Some suggested criteria for carrying out an anti-money laundering audit – which, properly conducted, should enhance a firm’s good governance

Effective implementation of the Money Laundering, Terrorist Financing and Transfer of Funds (Information on Payer) Regulations 2017 (the “AML Regulations”) requires certain internal controls to be put in place in any regulated organisation, including law firms. One of those controls is a requirement in some cases for an audit function. This article examines the audit function and offers some guidance as to its use.

Regulation 21 states that, where appropriate with regard to the size and nature of its business, a firm must establish an independent audit function with the responsibility “to examine and evaluate the adequacy and effectiveness of the policies, controls and procedures adopted by [it] to comply with the requirements of [the AML Regulations]”.

The audit function may be an external or internal resource; but where it is internal, it must be independent of the team responsible for ensuring compliance with the regulations. The auditor must have the necessary authority to access all relevant materials (policies, client files, internal procedural notes etc), to make recommendations and to monitor compliance.

For some firms, bringing in an external resource to provide challenge to the internal compliance function may be more efficient than the artificiality and cost of creating a second independent internal team.

It would be prudent to record (in a board minute or the like) the deliberations, and associated reasoning, together with all material factors that justify the firm’s response to the requirement for an audit function, including decisions as to how that function is resourced, its duties, and accountability within the firm’s management structure.

Twin objects

Broadly speaking, in the context of the AML Regulations the audit function can be seen as having two objectives:

  • first, to review the infrastructure a firm has put in place – i.e., the policies, controls and procedures (“PCPs”) in response to the regulations (let’s call this the “macro audit”);
  • secondly, to assess how well those PCPs are being implemented in practice (the “micro audit”). Put crudely, it is one thing to have a shiny set of written policy and procedural documents, but they are of little value if they are not being properly adhered to. A firm needs to be able to demonstrate good implementation and compliance.

By now, most firms should have completed – or at least have in hand – a first macro audit of their PCPs, and they should be in the course of implementing any remedial action identified in that audit. The macro audit should be updated periodically, the particular timeframe being dependent on the size and nature of the business.

Any update audit should look at whether the recommendations of previous audits have been implemented; whether any new requirements of the regulatory authority (the Law Society of Scotland or, in England & Wales, the SRA) have been put into effect; whether changes in legislation or best practice (e.g. as a result of any reported cases) have been taken into account; and also whether the firm’s PCPs have been updated to take account of any changes in technology, the firm’s business model or practice areas, which should, in any event, be reflected in an updated AML risk assessment.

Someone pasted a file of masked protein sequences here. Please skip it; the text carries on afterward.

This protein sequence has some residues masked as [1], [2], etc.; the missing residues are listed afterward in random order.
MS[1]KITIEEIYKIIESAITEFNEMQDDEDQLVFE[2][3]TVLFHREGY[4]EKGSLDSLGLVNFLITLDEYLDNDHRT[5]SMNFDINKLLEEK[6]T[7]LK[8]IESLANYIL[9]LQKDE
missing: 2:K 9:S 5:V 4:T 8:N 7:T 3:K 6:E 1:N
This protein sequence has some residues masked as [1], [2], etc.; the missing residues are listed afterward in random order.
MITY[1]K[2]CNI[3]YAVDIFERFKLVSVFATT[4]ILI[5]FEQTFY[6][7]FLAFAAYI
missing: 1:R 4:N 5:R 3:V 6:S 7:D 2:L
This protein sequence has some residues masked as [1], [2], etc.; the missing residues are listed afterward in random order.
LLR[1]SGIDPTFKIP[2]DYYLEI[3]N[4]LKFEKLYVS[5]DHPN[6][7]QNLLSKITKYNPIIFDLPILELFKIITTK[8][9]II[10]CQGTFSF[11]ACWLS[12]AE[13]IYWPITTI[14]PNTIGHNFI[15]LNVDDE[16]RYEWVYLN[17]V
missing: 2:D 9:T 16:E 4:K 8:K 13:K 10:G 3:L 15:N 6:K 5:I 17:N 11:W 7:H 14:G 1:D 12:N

For the micro audit, best practice would require a regular review – perhaps on a monthly basis – of a selection of client matter files, to assess whether and how the firm’s PCPs are being implemented. Some larger firms will have an in-house audit function that can fulfil this role. While smaller firms may not be able to sustain that level of permanent resource, they should still consider having micro audits carried out regularly, either by an experienced and senior practitioner in their firm who commands internal respect, or by an external consultant. Micro audits should look at a client file in its entirety, or alternatively adopt a thematic approach with a particular focus on any area that the firm may see as of heightened risk (e.g. source of wealth, proper completion of risk assessments etc).

Positive potential

Overall there are two key points to have in mind. One, it is important that the firm has given proper thought as to the scope of the audit function that is appropriate for the size and nature of its business, taking into account its obligations under the AML Regulations and the degree of exposure it has identified in its AML risk assessment. Separately, there needs to be in place a clear process – e.g. by an upgrade of systems, change of procedures or internal controls, or enhanced training (or maybe a combination of these) – which ensures that the issues identified in any audit are properly and promptly addressed.

The AML audit function should not be regarded as a burden or a tick box exercise. Properly resourced and culturally embedded in the firm with strong support at senior management level, it’s a vital tool to help ensure that potential legal, financial, ethical and reputational traps are avoided.

The Author

Ian Wattie, former managing partner of Burness Paull, is a consultant with a focus on AML compliance. This article reproduces a blog by the author

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